By Robert Hackett
November 11, 2017

I interviewed Joseph Lubin, cofounder of Ethereum, the hottest blockchain network next to Bitcoin, on stage at the Web Summit tech conference in Lisbon, Portugal, this week. While we chatted, the world learned that hundreds of millions of dollars worth of Ether, the very much in vogue cryptocurrency Lubin helped launch in 2015, had effectively been vaporized.

The calamity was supposedly an accident. A self-described novice programmer going by the online alias “devops199” took control of a library of code used by certain digital wallets built by the Parity project, a group of crypto programmers. The code was hosted on the Ethereum blockchain, and it enabled multi-signature protection for cryptocurrency storage, where multiple keys are required to withdraw funds. Once the supposed amateur realized his coup, he executed a “kill” function that deleted the key bit of code—thus freezing accounts indefinitely. He rendered as much as $300 million in Ether inaccessible.

The lockdown affected all Parity-based multi-signature wallets created since July 20th. On that day, the Parity team updated its product to recover from another attack that allowed hackers to steal about $30 million worth of Ether from a few of these wallets. The developers failed to catch a mistake in the software that enabled anyone to claim ownership of that critical multi-sig code. It’s an ironic twist, given that the code was designed to help decentralize wallet ownership in the first place.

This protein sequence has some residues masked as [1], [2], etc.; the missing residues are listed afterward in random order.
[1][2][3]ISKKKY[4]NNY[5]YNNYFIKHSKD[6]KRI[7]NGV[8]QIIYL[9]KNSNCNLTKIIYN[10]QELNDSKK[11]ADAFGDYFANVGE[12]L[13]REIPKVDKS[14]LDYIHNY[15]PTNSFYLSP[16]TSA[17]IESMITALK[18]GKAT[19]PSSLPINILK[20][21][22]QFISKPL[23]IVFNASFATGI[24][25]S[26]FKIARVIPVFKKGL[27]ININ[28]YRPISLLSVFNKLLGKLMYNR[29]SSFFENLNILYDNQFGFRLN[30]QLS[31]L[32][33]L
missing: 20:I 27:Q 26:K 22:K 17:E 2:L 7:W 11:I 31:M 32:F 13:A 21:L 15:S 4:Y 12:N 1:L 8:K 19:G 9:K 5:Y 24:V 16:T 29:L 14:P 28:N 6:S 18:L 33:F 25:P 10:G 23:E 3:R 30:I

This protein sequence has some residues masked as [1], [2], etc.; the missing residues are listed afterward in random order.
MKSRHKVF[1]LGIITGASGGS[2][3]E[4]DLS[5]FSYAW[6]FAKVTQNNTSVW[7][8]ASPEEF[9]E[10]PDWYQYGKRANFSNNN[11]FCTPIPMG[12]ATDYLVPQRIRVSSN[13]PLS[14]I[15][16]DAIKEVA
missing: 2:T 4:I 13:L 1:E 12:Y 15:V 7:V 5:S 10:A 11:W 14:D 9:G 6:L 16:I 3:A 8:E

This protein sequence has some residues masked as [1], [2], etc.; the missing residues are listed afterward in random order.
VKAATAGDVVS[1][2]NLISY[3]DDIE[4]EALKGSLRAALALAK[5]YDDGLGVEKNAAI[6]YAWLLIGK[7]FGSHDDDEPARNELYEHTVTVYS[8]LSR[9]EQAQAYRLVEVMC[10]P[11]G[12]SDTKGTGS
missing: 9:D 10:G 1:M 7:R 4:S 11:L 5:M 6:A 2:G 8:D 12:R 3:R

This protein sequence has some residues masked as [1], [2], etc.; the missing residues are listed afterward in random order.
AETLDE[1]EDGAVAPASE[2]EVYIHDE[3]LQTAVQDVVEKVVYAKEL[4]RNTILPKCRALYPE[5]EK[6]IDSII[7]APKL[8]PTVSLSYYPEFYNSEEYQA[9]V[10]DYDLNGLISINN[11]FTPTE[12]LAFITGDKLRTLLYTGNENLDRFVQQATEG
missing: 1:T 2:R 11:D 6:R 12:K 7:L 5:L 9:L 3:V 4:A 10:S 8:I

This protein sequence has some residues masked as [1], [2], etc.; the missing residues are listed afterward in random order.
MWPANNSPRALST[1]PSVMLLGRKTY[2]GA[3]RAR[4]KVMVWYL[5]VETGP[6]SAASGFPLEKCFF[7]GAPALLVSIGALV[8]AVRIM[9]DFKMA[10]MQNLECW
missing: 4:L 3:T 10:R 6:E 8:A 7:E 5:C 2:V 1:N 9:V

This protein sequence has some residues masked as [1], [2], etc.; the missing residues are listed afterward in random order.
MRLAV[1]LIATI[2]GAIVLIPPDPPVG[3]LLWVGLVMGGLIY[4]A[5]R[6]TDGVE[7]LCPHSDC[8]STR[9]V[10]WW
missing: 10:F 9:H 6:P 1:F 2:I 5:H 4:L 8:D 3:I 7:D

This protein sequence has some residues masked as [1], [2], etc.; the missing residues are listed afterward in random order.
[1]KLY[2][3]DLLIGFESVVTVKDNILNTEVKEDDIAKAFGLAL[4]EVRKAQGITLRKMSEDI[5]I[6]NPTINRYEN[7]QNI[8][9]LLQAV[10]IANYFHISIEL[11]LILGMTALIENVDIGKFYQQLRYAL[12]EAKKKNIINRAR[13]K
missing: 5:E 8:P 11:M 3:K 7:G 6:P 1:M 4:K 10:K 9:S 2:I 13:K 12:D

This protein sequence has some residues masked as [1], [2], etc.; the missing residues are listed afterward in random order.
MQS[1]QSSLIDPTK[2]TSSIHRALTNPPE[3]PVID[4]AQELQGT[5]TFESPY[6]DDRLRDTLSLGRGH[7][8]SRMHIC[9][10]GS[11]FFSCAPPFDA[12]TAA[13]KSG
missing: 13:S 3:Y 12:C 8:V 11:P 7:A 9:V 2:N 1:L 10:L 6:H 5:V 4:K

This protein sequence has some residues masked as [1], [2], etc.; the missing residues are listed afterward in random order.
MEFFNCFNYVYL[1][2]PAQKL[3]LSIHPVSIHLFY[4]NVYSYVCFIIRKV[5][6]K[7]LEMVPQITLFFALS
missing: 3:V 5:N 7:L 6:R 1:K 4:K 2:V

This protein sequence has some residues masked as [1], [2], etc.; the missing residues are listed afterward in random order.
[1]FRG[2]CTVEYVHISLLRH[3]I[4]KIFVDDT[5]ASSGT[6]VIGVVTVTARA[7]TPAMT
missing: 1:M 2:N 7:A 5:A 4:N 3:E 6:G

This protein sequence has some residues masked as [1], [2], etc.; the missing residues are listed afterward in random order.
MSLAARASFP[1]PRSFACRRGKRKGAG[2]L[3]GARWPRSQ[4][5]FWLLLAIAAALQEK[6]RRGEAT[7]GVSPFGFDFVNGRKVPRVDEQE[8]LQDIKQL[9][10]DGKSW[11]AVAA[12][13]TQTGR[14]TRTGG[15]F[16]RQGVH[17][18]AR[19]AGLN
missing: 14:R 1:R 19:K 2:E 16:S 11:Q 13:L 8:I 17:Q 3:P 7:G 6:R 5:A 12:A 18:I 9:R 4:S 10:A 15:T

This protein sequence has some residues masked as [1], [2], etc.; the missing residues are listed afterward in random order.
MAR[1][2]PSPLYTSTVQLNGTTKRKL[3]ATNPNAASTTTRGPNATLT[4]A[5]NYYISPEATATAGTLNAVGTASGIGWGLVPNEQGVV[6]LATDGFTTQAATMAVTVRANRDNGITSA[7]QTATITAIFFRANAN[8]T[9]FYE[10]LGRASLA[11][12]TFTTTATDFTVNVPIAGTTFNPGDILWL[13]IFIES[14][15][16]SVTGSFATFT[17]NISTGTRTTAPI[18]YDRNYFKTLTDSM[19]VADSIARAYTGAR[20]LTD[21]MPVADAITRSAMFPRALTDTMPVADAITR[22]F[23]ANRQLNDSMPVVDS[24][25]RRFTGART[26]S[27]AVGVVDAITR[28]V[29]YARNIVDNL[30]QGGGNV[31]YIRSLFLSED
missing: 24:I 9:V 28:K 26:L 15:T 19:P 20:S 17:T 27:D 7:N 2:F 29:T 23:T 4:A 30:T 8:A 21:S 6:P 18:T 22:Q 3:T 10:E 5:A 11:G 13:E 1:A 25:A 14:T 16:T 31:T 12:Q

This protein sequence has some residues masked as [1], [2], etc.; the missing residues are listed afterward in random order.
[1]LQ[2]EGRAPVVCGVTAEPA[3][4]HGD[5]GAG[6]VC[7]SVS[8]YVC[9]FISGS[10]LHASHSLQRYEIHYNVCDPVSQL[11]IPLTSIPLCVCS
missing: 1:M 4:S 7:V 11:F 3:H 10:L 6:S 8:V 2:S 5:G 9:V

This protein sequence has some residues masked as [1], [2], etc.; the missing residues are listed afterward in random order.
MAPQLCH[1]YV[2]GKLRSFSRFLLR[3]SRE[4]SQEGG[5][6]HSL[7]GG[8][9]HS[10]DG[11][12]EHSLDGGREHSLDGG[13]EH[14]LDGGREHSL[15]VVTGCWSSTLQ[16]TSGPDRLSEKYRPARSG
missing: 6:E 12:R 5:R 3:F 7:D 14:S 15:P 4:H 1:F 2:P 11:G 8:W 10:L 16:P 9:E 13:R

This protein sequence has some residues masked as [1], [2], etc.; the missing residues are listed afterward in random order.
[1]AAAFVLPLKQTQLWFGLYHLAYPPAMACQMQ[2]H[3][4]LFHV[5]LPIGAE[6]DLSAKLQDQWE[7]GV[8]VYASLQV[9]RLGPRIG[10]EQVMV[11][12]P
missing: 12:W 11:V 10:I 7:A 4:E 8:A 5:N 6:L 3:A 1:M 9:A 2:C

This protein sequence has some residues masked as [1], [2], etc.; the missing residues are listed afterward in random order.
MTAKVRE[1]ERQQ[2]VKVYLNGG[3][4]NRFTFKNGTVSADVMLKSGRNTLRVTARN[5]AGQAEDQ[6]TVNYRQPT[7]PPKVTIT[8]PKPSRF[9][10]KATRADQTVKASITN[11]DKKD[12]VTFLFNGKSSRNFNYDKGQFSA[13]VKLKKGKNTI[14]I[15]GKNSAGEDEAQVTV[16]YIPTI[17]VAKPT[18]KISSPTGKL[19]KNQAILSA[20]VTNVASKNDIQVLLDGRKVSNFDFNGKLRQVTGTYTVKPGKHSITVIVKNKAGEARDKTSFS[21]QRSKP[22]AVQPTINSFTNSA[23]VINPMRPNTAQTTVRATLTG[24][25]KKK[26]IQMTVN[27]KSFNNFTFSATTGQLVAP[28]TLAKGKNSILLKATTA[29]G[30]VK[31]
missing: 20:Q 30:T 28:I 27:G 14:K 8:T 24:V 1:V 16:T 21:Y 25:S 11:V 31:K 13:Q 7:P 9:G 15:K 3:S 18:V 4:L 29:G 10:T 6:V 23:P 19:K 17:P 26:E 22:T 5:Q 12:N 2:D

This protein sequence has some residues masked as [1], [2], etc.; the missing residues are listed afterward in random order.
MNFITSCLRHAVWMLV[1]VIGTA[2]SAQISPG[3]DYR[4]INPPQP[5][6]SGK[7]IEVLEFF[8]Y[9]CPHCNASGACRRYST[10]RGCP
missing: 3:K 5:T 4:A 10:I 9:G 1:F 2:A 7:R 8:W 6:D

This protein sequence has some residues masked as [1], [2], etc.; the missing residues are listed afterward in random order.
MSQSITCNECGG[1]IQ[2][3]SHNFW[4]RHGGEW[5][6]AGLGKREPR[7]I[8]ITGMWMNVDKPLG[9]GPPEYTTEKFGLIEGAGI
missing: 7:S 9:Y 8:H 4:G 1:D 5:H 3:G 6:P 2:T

Despite the setback, the incident did not seem to diminish anyone’s enthusiasm for Ethereum at the Summit. I hosted another panel on ICOs, or initial coin offerings, a newfangled way to fund crypto ventures, that was packed to the brim with entrepreneurs interested in selling their own digital tokens. And its not just newcomers interested in the stuff. While prepping for another panel on how blockchains may affect the music industry, a manager for the musician Wyclef Jean probed for more information about the technology backstage.

As exciting a project as Ethereum is—and it is exciting—it is still young and untested. As I wrote in my profile of Ethereum’s boy wonder Vitalik Buterin a year ago: “Given the breaches, it’s fair to wonder: Will Ethereum and other blockchain networks ever be trusted enough to replace our current financial system?” We’re stilling grappling with that question today; Ethereum and its siblings hold much promise but, as Lubin agreed, there will be plenty more bumps and crashes along the way.

Enjoy the weekend.

Robert Hackett


Welcome to the Cyber Saturday edition of Data Sheet, Fortune’s daily tech newsletter. Fortune reporter Robert Hackett here. You may reach Robert Hackett via Twitter, Cryptocat, Jabber (see OTR fingerprint on my, PGP encrypted email (see public key on my, Wickr, Signal, or however you (securely) prefer. Feedback welcome.


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